Erica, a twenty-year-old woman walked out from the entrance of her family’s cave-dwelling to take in some of the fresh sea air. Inside her family were sitting at a table in the room-sized cave eating bread and some rabbit broth re-heated from the previous night. The fire in the hearth was burning nicely with the smoke dispersing through the roof of the cave. Further along, the sleeping area had alcoves cut into the dark red rock to accommodate bed spaces. It was a comfortable place and as good as any of the better houses in the nearby town of Mossley. Erica loved her life here and felt she could stay here forever. She looked towards the shoreline and saw a boat bobbing on the water. “Elfwine, come quickly,” she called. “There is a boat in the bay.”
Elfwine, a family friend, ran out with his bow slung over his shoulder and a sword in his hand. “Get inside, Erica, it might be the pirates.” But Erica had no intention of getting inside and she watched as he ran across the beach towards the boat.
Her father, Dunstan, soon followed with his sword also drawn. “Be careful, Elfwine," he shouted. "It might be a trap.”
As Elfwine got near the boat it started to drift out and he waded into the water to pull the boat back in again. “There’s two men in here," Elfwine shouted. "And they look in a bad way." He turned and called across to Erica. “Fetch some water, hurry."
Erica rushed through the cave and came out at a back entrance to a smaller bay where a spring ran out of the rocks. She filled a jug and hurried back while the two men hauled the front of the boat up to the dry land. She poured water onto her hand and rubbed it on the men’s faces. They responded to her care and she lifted Baldwin’s head and gave him a drink, and then the same with Morgan.
The water and care from Erica seemed to revive the men and after a few minutes, Baldwin was able to stand." Erica and Dunstan helped him across to the cave. Elfwine tended to Morgan until he too was able to walk and he helped Morgan across to the cave as well.
Soon the pair of them were sitting by the fire with bowls of hot broth and fur blankets around their shoulders.
“Where are we?” Baldwin asked. “What’s the nearest town?”
“This bay is called The Flashes,” Erica said. “The town of Mossley is just a few miles away.”
“Mossley Town. I’ve heard of it." Morgan said. "The people there are paranoid and have a stockade-type fence and a moat as if they were in the Middle Ages."
"It's not a moat it's a ditch," Elfwine said. "Have you ever been there?"
"No," Morgan said. "But I heard about the place when I was living in Advent."
"Well, if you do visit you will find they are not paranoid. They are good people but have been plagued for a long time by Vialian raiders. They did ask for help from the Militia at Advent, but were told they were too busy."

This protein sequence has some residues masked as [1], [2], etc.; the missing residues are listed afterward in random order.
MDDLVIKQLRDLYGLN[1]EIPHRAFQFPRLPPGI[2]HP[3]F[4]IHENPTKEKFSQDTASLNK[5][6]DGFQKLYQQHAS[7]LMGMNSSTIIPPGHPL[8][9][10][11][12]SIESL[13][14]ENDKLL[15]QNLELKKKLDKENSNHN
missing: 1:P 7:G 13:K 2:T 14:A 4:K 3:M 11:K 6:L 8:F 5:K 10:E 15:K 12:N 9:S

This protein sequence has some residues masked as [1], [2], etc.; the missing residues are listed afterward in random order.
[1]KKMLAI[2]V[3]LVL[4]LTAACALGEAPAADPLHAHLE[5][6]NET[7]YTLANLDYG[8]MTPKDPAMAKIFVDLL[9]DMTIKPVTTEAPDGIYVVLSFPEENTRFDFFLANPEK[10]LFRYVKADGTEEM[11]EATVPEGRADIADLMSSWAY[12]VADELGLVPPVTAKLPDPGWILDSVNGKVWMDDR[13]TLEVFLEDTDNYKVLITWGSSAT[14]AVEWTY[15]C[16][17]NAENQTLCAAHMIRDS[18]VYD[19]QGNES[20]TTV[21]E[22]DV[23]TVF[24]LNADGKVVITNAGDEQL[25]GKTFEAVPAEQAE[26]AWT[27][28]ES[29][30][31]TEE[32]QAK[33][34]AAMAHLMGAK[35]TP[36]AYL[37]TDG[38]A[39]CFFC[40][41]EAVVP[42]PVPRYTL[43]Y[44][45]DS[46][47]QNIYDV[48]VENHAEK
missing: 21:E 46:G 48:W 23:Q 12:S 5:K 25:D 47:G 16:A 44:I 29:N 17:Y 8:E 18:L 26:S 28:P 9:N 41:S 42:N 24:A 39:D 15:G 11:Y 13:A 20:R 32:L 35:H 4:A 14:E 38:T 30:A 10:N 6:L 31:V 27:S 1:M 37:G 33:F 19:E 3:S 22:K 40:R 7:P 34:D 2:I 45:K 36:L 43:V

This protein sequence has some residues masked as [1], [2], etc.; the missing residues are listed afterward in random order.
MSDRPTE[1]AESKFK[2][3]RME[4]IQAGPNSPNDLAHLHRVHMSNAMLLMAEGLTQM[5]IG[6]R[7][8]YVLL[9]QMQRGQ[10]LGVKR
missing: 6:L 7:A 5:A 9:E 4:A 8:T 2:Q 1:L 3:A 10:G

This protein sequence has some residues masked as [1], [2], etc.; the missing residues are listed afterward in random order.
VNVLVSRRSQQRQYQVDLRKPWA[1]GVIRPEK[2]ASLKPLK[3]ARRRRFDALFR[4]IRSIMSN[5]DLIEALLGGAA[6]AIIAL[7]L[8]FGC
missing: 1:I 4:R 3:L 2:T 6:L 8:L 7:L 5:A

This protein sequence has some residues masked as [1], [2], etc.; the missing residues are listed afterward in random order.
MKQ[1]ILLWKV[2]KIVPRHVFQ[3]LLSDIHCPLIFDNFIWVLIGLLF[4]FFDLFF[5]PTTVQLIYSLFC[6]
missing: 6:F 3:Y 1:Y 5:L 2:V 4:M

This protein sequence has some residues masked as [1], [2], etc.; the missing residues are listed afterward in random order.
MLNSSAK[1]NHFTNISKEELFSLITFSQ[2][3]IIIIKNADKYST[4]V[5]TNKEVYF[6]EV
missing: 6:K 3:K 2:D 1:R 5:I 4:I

"I apologise," Morgan said. "I didn't wish to be rude or cause offence."
“So, have you come round the coast from Advent in that boat?” Dunstan said.
“No, we've come across the sea. We were fighting at the Pavillion uprising.”
"That's some distance," Dunstan said. "No wonder you looked weak, you are lucky to be alive."
“Are you real soldiers then?” Erica said.
“More like paid fighters," Baldwin said. "Anyway, the uprising is finished and the wrong side won. So, Vialians, do they ever bother you here?”
"No," Dunstan said. "There's nothing here for them and it's probably too far for the little we have. It's the pirates we have to watch out for. We sometimes see them out at sea, but luckily they have not ventured ashore here for years. Even then they were only interested in going to raid Mossley"
Erica's brother, Osbert, came running in. “Elfwine, we are losing the boat.”
Elfwine ran out and looked out to the sea. “It's too far out now. The sea is too rough and if I try to swim out to it I could be dashed on the rocks. Shame, but I’m afraid it is lost.” The two men returned to the cave.
“I'm surprised at how you have adapted this cave to live in," Baldwin said. "It's better than a lot of houses I have been in. This huge fire is great and I like the way the smoke disperses through the roof of the cave. And the space you have inside here is as good as a palace.”
“Yes, I agree,” Morgan said. “But surely you would all be better off living in the town.”
"But you wouldn't," Elfwine said. "If we weren't here you would be drifting back out to sea by now."